"We've sent messages to trustees telling them that, if they contract out the administration, they delegate the responsibility for doing it, but not the accountability for it being done and done accurately," she said.
Mulroy said that the watchdog was working with the Institute of Chartered Accountants to get its standards written into their auditing framework for pension schemes.
"It's work in progress," she said. "But we felt we had to make it very clear to trustees that they had to do a bit more work to make sure they've got full assurance that their accountability is being addressed."
The targets for trustees are guidance rather than statutory targets, but the regulator does have the powers to strip third party administrators of their contracts.
Mulroy said, however, the regulator follows a three phase approach which puts the emphasis on education and enabling before enforcement measures are pursued.
She said: "We try to make a virtue of the fact that we start by saying to people ‘look, this isn't good enough - that's where you should be, and this is how you get there'."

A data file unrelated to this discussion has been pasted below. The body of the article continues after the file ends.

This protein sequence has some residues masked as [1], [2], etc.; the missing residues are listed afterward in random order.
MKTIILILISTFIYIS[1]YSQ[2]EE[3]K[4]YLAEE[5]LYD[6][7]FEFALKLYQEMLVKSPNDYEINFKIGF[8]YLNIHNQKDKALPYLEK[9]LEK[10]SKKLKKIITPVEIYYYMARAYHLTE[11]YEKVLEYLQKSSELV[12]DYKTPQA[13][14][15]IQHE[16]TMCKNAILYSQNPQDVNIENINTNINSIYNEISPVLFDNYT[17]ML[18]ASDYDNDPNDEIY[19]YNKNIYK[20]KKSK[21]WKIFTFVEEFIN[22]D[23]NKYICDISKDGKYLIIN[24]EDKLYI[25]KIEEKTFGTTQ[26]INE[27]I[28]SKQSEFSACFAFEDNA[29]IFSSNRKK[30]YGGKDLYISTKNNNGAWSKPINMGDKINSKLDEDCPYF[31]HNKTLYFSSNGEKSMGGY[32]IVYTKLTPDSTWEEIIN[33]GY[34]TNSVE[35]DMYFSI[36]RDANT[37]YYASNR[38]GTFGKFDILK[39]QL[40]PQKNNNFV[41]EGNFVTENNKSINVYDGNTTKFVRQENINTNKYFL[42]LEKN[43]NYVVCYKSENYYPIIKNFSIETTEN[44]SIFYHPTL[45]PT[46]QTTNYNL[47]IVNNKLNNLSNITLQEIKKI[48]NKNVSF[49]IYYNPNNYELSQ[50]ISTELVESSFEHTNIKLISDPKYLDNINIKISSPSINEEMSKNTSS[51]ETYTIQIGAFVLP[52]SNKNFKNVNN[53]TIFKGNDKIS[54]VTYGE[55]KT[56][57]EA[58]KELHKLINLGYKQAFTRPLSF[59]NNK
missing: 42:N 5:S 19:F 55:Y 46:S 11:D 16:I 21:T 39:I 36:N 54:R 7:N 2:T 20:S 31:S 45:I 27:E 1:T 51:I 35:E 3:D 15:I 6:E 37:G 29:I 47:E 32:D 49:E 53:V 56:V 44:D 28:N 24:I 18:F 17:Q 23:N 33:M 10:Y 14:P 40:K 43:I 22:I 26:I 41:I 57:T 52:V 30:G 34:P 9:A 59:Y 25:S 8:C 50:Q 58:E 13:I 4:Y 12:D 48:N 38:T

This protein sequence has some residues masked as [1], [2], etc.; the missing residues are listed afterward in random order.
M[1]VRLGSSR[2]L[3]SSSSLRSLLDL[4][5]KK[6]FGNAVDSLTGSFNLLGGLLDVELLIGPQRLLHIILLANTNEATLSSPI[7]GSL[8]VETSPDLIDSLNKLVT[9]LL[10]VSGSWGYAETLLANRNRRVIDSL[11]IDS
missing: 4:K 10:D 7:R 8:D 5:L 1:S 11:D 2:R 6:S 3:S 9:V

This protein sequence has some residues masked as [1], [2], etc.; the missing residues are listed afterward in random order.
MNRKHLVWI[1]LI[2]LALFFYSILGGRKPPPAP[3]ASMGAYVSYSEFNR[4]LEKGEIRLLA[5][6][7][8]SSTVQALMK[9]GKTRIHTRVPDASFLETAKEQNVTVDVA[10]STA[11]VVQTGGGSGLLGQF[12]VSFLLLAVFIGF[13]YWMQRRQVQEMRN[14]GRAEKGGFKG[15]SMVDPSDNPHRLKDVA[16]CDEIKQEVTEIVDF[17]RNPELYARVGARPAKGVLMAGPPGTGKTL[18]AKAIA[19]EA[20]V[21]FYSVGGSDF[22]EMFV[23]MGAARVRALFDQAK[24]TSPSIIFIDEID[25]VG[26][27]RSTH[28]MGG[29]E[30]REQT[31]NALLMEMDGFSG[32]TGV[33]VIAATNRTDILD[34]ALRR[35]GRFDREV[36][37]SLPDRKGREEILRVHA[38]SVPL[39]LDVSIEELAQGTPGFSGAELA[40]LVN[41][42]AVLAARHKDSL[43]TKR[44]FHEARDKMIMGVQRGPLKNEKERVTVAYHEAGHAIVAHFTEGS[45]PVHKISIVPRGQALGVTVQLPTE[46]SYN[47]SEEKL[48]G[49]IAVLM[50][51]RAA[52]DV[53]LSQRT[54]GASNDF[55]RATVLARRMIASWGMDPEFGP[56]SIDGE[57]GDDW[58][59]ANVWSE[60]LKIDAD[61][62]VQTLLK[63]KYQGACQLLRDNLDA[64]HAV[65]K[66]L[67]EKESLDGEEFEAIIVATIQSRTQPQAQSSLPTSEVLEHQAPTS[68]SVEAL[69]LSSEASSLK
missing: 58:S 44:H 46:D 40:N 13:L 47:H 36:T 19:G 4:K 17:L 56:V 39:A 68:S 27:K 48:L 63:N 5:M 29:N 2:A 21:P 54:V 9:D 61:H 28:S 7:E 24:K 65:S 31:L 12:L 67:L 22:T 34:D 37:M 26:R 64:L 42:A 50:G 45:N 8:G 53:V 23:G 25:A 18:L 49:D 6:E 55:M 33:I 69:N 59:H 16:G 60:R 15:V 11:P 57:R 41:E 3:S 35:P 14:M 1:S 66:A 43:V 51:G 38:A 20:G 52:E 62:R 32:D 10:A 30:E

Turning to the regulator's announcement on the amount of time schemes were spending in wind-up (PP Online, 24 February) Mulroy returned to the Dickensian theme.
"When we started the average was six years, but that's an average with a very long tale - the worst example took nineteen years winding up - that's like Bleak House's Jarndyce and Jardyce and it's appalling."
She restated the regulator's belief that it was possible to complete the process in two years and added that she was very impressed with the work of the National Insurance Scheme for the Pensions Industry (NISPI) on achieving this.
"They've split the reconciliation into a number of phases, and one of those, determining how many members are in the scheme, is semi-automated through shared workspace and can be done incredibly quickly," she said.
She added NISPI was investigating whether this could be used to allow live schemes to reconcile their data, but said that it was important schemes didn't use this as a substitute for work that should be done by their administrator.